Our Real Estate Blog
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There are a lot of ways a real estate agent can help you find the best home for your needs. However, the final decision always rests squarely on your shoulders.
The challenge for many home buyers -- especially first-timers -- is to keep everything in perspective and avoid sacrificing features that are especially important to you.
Developing a carefully thought-out priority list, consisting of both necessities and "wish list" items, is an essential starting point for getting what you want in a new home. Even though house hunting can potentially wear you down, it's important to hang in there and stay true to your priorities.
While everyone has different expectations, lifestyle needs, and personal requirements, some things are bound to create issues down the road.
- Being too close to neighbors: Depending on your need for privacy, this may or may not be a problem for you. However, if you don't want your life to feel like a reality show (with your neighbors being the audience), then it would probably pay to maintain a comfortable distance between houses. Unfortunately, that's not always possible. For example, if you're in the market for a home in an urban environment or a townhouse setting, then close proximity "comes with the territory". If living in suburbia is your objective, though, it's often feasible and desirable to keep some breathing room between neighbors.
- Basement laundry: Having to go up and down an extra flight of stairs every time you do your laundry is not the worst thing in the world, but it can make laundry day more of a hassle. The inconvenience of a basement laundry is multiplied if you have to do several loads of laundry every week. To make that chore even more unpleasant, unfinished basements are often dank, musty smelling, and not much to look at! Regardless of the condition of the basement, though, having a first-floor laundry does make life a lot easier!
- A tiny yard: A spacious yard is not a feature all house hunters require, but if you have dogs, kids, and the occasional backyard barbecue, then you'd probably find a good-sized yard to be more satisfying. On the other hand, if your short-term plan includes moving in a few years, then yard size might not be a major issue.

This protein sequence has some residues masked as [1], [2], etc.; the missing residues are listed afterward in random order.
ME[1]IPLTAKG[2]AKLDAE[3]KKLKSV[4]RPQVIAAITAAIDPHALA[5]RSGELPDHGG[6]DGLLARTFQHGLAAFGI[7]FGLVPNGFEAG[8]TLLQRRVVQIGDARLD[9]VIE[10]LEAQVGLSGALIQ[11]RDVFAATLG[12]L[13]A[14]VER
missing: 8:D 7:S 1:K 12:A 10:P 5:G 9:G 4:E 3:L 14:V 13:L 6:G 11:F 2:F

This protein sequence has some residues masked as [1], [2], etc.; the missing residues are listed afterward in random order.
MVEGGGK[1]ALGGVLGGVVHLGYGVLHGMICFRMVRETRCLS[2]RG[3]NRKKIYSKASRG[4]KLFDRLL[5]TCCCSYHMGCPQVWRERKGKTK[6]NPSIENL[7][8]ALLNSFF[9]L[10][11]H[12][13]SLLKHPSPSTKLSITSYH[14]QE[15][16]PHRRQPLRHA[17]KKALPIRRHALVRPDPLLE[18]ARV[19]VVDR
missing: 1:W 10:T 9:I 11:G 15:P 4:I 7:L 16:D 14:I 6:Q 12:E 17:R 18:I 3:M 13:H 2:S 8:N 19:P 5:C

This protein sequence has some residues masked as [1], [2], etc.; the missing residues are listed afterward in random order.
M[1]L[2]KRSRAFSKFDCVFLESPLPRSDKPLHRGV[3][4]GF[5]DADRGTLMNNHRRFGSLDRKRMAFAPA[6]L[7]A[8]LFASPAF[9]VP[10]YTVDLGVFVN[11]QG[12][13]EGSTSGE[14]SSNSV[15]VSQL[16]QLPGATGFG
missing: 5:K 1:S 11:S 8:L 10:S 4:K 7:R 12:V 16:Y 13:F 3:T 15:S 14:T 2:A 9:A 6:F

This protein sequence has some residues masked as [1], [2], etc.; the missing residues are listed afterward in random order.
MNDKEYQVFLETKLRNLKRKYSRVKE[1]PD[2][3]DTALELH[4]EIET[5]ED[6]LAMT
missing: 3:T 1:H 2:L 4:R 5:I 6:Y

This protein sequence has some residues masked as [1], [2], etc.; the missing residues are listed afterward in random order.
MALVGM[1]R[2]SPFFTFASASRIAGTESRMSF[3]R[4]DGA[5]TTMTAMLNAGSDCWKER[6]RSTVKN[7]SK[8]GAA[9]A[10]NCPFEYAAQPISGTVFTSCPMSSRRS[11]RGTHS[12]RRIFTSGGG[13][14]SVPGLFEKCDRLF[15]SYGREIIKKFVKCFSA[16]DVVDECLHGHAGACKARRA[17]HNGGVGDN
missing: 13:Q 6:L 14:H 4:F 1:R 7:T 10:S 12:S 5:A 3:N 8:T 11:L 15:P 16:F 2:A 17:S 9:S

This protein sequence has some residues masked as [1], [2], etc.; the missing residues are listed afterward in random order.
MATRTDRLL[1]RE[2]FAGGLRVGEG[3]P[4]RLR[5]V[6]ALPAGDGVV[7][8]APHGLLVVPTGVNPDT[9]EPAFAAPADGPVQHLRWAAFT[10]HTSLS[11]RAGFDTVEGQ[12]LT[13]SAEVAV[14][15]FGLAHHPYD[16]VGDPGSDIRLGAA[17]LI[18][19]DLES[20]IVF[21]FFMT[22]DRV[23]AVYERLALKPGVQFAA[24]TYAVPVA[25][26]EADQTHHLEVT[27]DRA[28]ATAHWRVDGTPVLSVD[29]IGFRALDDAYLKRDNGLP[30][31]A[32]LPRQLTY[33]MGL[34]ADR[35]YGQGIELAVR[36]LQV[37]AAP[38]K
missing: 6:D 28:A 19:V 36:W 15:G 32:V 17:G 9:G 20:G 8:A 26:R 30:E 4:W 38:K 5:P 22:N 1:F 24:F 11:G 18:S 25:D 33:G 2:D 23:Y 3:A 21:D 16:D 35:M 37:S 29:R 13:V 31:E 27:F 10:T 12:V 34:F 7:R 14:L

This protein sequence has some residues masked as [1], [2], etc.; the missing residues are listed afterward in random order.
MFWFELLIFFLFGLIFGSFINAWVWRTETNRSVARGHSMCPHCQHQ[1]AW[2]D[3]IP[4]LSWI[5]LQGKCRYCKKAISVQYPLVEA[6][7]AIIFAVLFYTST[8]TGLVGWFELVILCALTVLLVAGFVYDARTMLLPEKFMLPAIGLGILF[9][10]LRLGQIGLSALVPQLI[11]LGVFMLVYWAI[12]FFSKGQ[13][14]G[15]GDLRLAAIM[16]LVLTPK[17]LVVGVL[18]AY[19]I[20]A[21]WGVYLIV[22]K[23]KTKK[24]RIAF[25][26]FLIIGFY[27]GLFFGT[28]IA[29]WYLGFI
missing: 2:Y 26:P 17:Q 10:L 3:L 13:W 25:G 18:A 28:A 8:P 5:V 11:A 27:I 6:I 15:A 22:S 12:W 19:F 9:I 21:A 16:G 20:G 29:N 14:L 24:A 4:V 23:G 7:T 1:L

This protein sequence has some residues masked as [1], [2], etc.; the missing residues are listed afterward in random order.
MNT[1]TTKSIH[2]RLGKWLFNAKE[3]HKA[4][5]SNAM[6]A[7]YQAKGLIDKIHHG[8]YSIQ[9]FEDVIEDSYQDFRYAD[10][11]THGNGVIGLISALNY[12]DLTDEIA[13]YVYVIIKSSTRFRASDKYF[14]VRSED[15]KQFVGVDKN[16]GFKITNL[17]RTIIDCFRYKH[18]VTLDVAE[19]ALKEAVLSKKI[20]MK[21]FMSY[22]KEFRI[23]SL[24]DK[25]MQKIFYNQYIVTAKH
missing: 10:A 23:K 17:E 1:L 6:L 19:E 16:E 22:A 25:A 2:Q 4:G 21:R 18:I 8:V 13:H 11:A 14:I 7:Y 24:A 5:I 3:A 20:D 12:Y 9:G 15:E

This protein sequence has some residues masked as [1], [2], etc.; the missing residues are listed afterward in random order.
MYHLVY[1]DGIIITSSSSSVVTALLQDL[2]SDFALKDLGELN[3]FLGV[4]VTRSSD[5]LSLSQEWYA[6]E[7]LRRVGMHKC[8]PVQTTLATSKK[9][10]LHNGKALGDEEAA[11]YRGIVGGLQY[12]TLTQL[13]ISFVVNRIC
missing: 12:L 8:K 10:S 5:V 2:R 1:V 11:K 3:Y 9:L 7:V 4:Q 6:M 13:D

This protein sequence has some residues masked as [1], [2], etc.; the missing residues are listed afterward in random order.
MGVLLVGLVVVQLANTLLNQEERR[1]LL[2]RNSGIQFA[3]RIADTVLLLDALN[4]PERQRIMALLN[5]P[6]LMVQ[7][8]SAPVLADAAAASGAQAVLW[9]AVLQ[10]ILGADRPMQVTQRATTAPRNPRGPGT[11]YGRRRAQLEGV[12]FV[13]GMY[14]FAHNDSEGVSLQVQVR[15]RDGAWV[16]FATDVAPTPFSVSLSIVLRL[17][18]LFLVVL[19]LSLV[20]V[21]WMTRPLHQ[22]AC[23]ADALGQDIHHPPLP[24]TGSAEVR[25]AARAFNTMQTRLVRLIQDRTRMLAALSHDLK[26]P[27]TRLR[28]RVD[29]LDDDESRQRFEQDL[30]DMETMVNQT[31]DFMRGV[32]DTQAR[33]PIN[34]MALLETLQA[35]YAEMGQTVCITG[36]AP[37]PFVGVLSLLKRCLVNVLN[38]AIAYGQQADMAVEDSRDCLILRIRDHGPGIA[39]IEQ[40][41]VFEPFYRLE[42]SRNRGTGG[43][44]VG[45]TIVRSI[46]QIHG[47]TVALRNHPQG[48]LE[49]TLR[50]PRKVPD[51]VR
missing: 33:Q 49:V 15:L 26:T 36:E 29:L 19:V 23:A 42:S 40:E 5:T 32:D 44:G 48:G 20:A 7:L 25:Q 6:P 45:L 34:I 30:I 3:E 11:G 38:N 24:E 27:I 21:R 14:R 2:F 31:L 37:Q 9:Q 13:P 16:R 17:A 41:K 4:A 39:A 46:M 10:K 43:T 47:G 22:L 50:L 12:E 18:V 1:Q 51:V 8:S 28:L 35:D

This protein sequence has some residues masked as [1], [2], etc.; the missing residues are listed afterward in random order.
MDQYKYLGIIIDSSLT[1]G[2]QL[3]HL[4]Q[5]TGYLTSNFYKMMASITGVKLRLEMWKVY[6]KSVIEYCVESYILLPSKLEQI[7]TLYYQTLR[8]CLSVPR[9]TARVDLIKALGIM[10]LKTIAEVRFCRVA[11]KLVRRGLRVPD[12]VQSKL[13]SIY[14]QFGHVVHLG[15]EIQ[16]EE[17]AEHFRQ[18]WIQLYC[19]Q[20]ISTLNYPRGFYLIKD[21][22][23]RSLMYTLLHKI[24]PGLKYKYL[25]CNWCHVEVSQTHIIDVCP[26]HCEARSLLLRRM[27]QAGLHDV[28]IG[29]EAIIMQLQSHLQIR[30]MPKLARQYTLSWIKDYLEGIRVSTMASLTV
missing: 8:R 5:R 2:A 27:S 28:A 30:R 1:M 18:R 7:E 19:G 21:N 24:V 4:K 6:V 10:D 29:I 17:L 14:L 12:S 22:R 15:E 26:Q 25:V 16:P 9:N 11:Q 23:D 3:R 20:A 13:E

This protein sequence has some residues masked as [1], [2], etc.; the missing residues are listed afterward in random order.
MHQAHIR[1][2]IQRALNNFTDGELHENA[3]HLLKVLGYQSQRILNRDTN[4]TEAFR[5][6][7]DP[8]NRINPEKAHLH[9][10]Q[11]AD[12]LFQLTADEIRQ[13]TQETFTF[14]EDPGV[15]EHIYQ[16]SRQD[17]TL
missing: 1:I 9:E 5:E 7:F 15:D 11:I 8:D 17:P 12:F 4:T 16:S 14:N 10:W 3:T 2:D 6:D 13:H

- Being too far from conveniences: Do you have your heart set on a rural setting for your next home? If so, you may have to sacrifice being close to shopping, entertainment, friends, and work. It is a potential trade-off that you and your family will need to consider carefully. Reaching a consensus on what you must have versus what you'd like to have in a home will hopefully help ensure a decision you'll all be satisfied with.
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When it comes to selling a house, it helps to plan ahead. By doing so, a home seller can identify and resolve potential home selling hurdles right away.
With the right approach to selling a house, any seller can minimize problems along the way. In fact, the right approach may increase the likelihood that a seller can enjoy a speedy home selling experience.
Now, let's take a look at three tips to help sellers streamline the home selling journey.
1. Price Your House Competitively
What is your house really worth? This question is difficult to answer for a home seller, as many factors impact the value of a home.
A home's age and condition likely will play important roles in your residence's value. Furthermore, external factors like the crime rates in the city or town where your home is located or your house's proximity to parks and schools may affect your residence's value.
To establish a competitive price for your house, you'll want to study the local housing market. Look at the prices of available houses that are similar to your own; this data can help you define a competitive initial asking price for your residence.
In addition, it frequently helps to perform a home appraisal. During a home appraisal, a property expert will assess your house and provide a property valuation. Then, you can use this valuation to determine the ideal asking price for your house.
2. Conduct a Home Inspection
Although a home inspection generally is completed after a seller accepts a buyer's offer on a house, there is no need to wait. Instead, a home seller can conduct an inspection prior to listing a residence to learn about a house's strengths and weaknesses.
Review the results of a home inspection closely – you'll be glad you did. After a home inspection, you can identify any underlying problems with your house and take the necessary steps to resolve these issues. That way, you can prevent such problems from cropping up after a buyer submits an offer on your house.
3. Hire a Real Estate Agent
If you are unsure about how to price your house or complete other home selling tasks, there is no need to worry. Remember, you can always hire a real estate agent who can provide plenty of support throughout the home selling journey.
A real estate agent understands the ins and outs of selling a house. As such, this housing market expert can teach you about the real estate sector and ensure you can achieve the best possible home selling results.
Typically, a real estate agent will set up home showings and open house events, negotiate with a buyer's agent on your behalf and simplify the home selling cycle. With a real estate agent at your side, you should have no trouble receiving expert responses to your home selling questions too.
Ready to add your house to the real estate market? Use the aforementioned tips, and you can reap the benefits of a speedy home selling experience.